Friday, December 17, 2010
callousness about mass murder should come as no surprise to anyone who has followed his career. Kissinger appears on a recently released tape of a conversation with then-President Richard Nixon saying in 1973:
Just a few years later, in December 1975, Kissinger and President Gerald Ford were in Jakarta giving the go ahead to Indonesia's invasion of East Timor. Kissinger would guarantee continuation of weapons shipments. According to Timor-Leste's Commission for Reception, Truth and Reconciliation as many as 180,000 people died as a result. For more on Kissinger's role in East Timor click here."that helping Soviet Jews emigrate and thus escape oppression by a totalitarian regime — a huge issue at the time — was 'not an objective of American foreign policy.'
'And if they put Jews into gas chambers in the Soviet Union,' he added, 'it is not an American concern. Maybe a humanitarian concern.'
December 13, 2010
Rep. Patrick Kennedy
U.S. House of Representatives
Washington, DC 20515
U.S. House of Representatives
Washington, DC 20515
Dear Representative Kennedy,
As the Executive Committee of the East Timor and Indonesia Action Network, we write to wish you the best in your post-Congressional career and to express our deep gratitude for your tireless work in solidarity with the people of East Timor and Indonesia during your 16-year tenure in the U.S. House of Representatives. Over those years, we have greatly valued our collaboration with you, as you initiated numerous congressional letters, resolutions and legislation to protect and promote human rights in the region. It is heartening to see a public servant work so tirelessly in support of justice and the rights of others, not for personal gain or public acclaim but simply because it is the right thing to do.
President Suharto underscored the efficacy of your work in the House in an angry letter to President Clinton shortly after the bill’s introduction, canceling a planned purchase of nine F-16 planes from the US government and withdrawing from participation in the Expanded International Military Education and Training (E-IMET) program.
Shortly after your arrival in Washington, you established yourself as one of the key House leaders on human rights and related issues in Indonesia and East Timor. You visited East Timor in 1996 to support Bishop Belo on his return to his homeland after he received the Nobel Peace Prize. In 1997, you introduced bold and important legislation – the Indonesia Military Assistance Accountability Act (HR 1132) – baring government-to-government weapons sales and some military training until critical human rights improvements in East Timor and Indonesia were achieved.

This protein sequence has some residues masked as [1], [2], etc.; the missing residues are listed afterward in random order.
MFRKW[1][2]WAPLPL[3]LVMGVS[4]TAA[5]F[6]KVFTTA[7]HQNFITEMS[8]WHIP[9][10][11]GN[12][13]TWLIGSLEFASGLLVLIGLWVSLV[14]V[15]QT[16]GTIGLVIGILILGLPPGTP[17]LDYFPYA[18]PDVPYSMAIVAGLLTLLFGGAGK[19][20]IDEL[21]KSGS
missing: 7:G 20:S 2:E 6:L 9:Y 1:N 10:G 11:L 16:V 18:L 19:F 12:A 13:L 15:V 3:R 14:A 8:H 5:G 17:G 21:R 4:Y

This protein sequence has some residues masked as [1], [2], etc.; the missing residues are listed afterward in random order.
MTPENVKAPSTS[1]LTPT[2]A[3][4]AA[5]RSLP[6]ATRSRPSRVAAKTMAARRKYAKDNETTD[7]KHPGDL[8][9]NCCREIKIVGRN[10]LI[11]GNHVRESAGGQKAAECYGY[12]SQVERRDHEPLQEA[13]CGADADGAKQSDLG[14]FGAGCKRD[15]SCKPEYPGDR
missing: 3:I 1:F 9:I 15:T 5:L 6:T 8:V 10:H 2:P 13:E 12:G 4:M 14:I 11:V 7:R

Indonesia’s President Suharto underscored the efficacy of your work in the House in an angry letter to President Clinton shortly after the bill’s introduction, canceling a planned purchase of nine F-16 planes from the US government and withdrawing from participation in the Expanded International Military Education and Training (E-IMET) program.
The introduction of HR 1132 is only one among many examples of your leadership in Congressional efforts to maintain and expand restrictions on arms sales and military training for Indonesia – efforts that put Indonesia on notice that international support for their illegal occupation of East Timor was beginning to crumble. In 1998, you lead efforts which placed the U.S. Congress firmly on record as supporting self-determination for East Timor.
Over time, your efforts gave critical support to the broad-based pro-democracy movement that ended the reign of the Indonesian dictator Suharto and helped enable East Timor’s historic referendum for independence in 1999.
Over the ten years since East Timor’s independence vote, you have demonstrated your commitment in support of a strong and stable East Timor (Timor-Leste). Throughout the 2000’s, you continued to shine a spotlight on events in East Timor. You urged your colleagues and the administration to strongly support the UN mission as the country continued to rebuild during its transition to full independence. You advocated for meaningful U.S. assistance to East Timor and supported its demand for its rightful share of natural resources in negotiations with neighboring Australia. You have also been outspoken in your support for justice and accountability for the many atrocities and crimes against humanity committed by U.S.-backed Indonesian forces during the occupation.
Finally, we are appreciate for your efforts to draw attention to the human rights crisis in West Papua through among other initiatives, your recent sponsorship of HRes 1355, calling for the release of political prisoners and greater access for international organizations to West Papua. We know that this issue remains particularly important to you and we hope we can continue to work together to ensure justice and peace for the people of West Papua as you enter this new chapter of your life and career.
Wishing you all the best in this holiday season,
John M. Miller, National Coordinator